A minimum viable product (MVP) is the earliest version of a product that an organization feels is ready to be introduced to customers, especially early adopters. Many top organizations you know and use today were once MVPs, from Amazon and HelloFresh to Microsoft. Product teams use MVPs to get a product out into the real world, validate whether or not it’ll provide value, and gather insight and feedback to help improve their product. By testing MVPs with your target audience, you’re ensuring you’re building the right product at just the right time—and gaining valuable user feedback that’ll mitigate risk.
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To get started, you’ll need to know the answers to the following:
Next, decide what type of MVP you’re creating, whether it’s a landing page or a sketch. Ideally, you’d use technologies or platforms you’re already familiar with to keep this stage quick and to the point.
Finally, the last step requires multiple rounds and cycles. Once your MVP is launched, you’ll want to collect user feedback to determine how it can be improved—and whether or not the idea is worth pursuing. Live Conversations or unmoderated tests can be used to get qualitative feedback on MVPs quickly. But don’t forget; this step shouldn’t stop with one study alone. Your MVP will continuously be refined by collecting user feedback, implementing new changes, launching, and asking for feedback again (and again).
An MVP with potential is what comes before the automated processes, expansion, complex features, and funding (you get the idea). Below are the common types, which range from low-fidelity to high-fidelity.
Ioannis Nousis, Interaction Designer at Google, thinks MVPs fail because we focus too much on assumptions about the system and the user needs instead of what we want to learn before moving forward. He created the tool “Riskiest Assumptions Canvas” to maximize the value of the MVP.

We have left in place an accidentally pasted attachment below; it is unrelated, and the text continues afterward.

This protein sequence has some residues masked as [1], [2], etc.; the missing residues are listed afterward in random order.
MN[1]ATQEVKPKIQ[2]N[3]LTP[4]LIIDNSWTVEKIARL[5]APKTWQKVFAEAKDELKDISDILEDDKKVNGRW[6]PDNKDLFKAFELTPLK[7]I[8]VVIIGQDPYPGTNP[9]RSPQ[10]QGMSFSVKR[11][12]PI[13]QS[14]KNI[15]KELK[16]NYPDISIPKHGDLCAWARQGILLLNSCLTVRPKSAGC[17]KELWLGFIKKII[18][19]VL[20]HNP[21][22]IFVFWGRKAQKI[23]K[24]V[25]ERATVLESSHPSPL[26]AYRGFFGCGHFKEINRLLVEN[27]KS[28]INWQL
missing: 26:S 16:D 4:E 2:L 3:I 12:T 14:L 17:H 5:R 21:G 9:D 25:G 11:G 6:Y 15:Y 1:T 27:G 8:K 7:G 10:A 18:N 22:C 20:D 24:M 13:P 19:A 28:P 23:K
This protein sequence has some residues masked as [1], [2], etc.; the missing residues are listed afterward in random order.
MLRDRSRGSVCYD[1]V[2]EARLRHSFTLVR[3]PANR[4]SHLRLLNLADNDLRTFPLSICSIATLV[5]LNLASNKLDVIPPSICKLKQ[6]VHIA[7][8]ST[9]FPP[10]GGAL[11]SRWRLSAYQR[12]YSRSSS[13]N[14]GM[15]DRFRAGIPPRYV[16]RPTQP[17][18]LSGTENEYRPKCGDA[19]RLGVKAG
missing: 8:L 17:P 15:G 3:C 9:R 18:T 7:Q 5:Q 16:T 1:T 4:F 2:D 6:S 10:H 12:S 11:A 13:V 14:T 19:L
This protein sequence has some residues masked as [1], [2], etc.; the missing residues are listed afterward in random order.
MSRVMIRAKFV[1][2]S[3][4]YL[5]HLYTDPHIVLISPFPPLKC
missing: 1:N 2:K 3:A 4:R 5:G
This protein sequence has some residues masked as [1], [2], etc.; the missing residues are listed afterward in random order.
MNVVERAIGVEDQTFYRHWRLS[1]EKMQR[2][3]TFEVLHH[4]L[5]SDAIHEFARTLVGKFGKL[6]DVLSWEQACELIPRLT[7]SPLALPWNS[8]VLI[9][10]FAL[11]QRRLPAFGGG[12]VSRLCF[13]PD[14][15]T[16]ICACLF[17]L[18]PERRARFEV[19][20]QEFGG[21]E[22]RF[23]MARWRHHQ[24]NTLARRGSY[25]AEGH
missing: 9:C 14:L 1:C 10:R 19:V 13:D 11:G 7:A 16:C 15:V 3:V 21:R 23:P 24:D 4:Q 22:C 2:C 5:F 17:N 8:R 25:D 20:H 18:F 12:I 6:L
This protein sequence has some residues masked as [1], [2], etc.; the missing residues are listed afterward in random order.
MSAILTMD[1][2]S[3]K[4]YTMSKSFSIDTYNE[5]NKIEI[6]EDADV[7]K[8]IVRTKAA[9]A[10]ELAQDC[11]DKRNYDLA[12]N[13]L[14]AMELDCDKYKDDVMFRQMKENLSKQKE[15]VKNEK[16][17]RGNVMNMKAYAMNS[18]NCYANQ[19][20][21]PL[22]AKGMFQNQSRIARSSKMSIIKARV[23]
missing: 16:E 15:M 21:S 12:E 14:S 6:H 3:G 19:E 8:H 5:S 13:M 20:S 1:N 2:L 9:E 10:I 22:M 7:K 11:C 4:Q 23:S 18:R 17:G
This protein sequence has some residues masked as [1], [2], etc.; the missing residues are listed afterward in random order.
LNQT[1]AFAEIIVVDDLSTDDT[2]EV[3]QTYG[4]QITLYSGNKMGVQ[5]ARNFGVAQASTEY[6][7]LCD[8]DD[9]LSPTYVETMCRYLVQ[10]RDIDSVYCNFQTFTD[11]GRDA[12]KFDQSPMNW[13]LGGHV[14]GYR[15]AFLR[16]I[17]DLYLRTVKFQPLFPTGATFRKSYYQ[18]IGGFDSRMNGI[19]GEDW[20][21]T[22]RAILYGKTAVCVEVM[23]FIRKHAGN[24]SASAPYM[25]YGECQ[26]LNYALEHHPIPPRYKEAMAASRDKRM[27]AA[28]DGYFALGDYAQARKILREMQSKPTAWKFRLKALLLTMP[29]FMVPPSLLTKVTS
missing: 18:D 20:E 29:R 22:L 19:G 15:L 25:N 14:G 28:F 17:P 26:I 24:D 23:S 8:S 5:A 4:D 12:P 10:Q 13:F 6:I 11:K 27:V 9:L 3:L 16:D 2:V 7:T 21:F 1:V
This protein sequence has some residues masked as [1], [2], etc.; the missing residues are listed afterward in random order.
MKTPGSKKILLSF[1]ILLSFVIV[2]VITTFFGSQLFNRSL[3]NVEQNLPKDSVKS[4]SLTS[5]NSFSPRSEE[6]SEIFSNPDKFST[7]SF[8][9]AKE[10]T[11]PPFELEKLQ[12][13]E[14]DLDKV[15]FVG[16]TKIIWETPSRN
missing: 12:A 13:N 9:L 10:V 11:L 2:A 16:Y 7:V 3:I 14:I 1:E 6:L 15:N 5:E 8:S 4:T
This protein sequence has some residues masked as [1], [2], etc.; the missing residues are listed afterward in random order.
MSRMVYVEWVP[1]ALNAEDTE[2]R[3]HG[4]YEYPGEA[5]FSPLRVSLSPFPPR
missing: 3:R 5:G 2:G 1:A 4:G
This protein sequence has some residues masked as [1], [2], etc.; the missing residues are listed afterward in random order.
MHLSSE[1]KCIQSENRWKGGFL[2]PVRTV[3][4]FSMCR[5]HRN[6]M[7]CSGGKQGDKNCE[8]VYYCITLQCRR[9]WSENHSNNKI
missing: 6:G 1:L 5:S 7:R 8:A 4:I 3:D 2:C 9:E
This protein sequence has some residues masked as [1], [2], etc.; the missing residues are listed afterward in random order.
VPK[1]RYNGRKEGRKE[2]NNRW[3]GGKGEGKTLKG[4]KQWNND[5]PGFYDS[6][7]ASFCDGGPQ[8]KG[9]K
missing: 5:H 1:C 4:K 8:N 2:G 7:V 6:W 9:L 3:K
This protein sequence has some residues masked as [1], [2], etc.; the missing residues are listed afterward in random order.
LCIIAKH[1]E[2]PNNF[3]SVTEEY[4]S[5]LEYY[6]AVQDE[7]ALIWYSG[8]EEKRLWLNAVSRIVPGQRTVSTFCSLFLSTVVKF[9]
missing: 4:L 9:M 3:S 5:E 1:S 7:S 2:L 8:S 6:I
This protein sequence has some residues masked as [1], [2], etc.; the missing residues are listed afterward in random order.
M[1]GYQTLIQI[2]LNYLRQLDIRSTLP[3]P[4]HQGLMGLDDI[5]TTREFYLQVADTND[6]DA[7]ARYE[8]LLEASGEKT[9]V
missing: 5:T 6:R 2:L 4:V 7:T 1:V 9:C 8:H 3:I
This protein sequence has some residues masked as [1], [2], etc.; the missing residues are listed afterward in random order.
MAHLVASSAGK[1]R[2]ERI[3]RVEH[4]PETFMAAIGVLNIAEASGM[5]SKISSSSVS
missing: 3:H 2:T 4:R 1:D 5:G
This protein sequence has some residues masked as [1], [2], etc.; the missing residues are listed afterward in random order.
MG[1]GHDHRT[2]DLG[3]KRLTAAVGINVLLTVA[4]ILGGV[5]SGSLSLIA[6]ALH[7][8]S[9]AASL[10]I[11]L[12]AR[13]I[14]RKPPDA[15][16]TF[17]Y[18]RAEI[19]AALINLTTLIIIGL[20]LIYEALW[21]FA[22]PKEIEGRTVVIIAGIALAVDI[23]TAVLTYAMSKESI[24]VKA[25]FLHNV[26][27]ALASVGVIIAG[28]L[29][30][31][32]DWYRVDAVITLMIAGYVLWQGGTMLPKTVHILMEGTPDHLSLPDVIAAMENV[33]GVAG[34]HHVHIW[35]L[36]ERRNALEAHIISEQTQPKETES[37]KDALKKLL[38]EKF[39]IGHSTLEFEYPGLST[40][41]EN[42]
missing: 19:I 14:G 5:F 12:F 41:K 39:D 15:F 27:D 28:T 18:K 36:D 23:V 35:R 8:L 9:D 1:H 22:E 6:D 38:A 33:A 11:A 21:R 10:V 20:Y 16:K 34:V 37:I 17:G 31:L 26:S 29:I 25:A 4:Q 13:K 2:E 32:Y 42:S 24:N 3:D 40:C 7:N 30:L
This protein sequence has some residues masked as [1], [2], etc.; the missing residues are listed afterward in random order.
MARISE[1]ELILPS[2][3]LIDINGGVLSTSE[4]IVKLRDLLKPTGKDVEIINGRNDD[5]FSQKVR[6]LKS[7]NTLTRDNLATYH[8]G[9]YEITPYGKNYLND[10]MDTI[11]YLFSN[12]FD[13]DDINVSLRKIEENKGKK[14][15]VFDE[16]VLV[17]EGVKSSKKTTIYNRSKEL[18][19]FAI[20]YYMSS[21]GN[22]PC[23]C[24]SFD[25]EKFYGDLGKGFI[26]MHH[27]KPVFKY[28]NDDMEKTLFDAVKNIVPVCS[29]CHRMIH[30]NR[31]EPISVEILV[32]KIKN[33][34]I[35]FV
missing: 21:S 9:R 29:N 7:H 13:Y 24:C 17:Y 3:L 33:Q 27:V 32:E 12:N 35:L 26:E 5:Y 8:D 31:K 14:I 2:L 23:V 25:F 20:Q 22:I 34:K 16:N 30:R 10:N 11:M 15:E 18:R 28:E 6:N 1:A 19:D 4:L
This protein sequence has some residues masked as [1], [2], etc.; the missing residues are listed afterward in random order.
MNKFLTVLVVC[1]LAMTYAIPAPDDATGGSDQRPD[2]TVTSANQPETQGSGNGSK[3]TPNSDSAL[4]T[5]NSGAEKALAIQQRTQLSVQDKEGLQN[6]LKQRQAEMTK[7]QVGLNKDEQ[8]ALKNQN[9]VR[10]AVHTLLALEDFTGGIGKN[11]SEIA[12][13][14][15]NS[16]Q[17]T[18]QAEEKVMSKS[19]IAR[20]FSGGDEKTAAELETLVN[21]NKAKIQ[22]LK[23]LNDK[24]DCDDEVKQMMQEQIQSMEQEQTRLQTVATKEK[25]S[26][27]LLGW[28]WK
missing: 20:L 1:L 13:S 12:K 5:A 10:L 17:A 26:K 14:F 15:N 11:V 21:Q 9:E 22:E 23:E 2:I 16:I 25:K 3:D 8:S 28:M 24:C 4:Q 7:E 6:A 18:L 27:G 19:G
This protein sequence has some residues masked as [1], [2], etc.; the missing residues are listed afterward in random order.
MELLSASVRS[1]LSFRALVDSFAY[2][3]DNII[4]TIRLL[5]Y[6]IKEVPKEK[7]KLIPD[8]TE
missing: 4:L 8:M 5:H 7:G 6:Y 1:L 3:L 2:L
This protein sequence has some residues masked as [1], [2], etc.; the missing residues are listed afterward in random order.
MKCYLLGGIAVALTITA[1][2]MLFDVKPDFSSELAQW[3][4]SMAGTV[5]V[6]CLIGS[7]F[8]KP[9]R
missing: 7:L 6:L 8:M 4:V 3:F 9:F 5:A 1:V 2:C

Step 1: Gather the main stakeholders in a room and map all the vital assumptions for the product. Start discussing what score each assumption should have and why.
Step 2: For each assumption, write the probability of it being true and its impact on the product.
Step 3: Calculate the risk score. Once this is done, you should have a prioritized list of Riskiest Assumptions.
To summarize, plan out assumptions, the probability of them being true, and the risk score. Nousis tells UserTesting, “By testing the riskiest assumptions early on, you’ll be able to align with customer needs and deflect any personal opinions from HIPPOs (highest paid person’s opinion) or other stakeholders. You’ll increase your confidence in the product you’re building, and you’ll have the evidence that shows if the product is heading in the right direction.”
Job site Indeed is known for being a career search engine that reaches millions in various countries and languages. To further grow its mission, the organization launched the “Indeed Incubator,” where teams build new products and assess viability. However, their teams needed to balance out quantitative data with qualitative insights to inform product ideation. Leveraging the UserTesting Live Conversation and unmoderated tests to get feedback on their MVPs, the teams aimed to launch within just a few months. Thanks to user feedback, Incubator teams are better equipped to meet tight deadlines and get their MVP to market.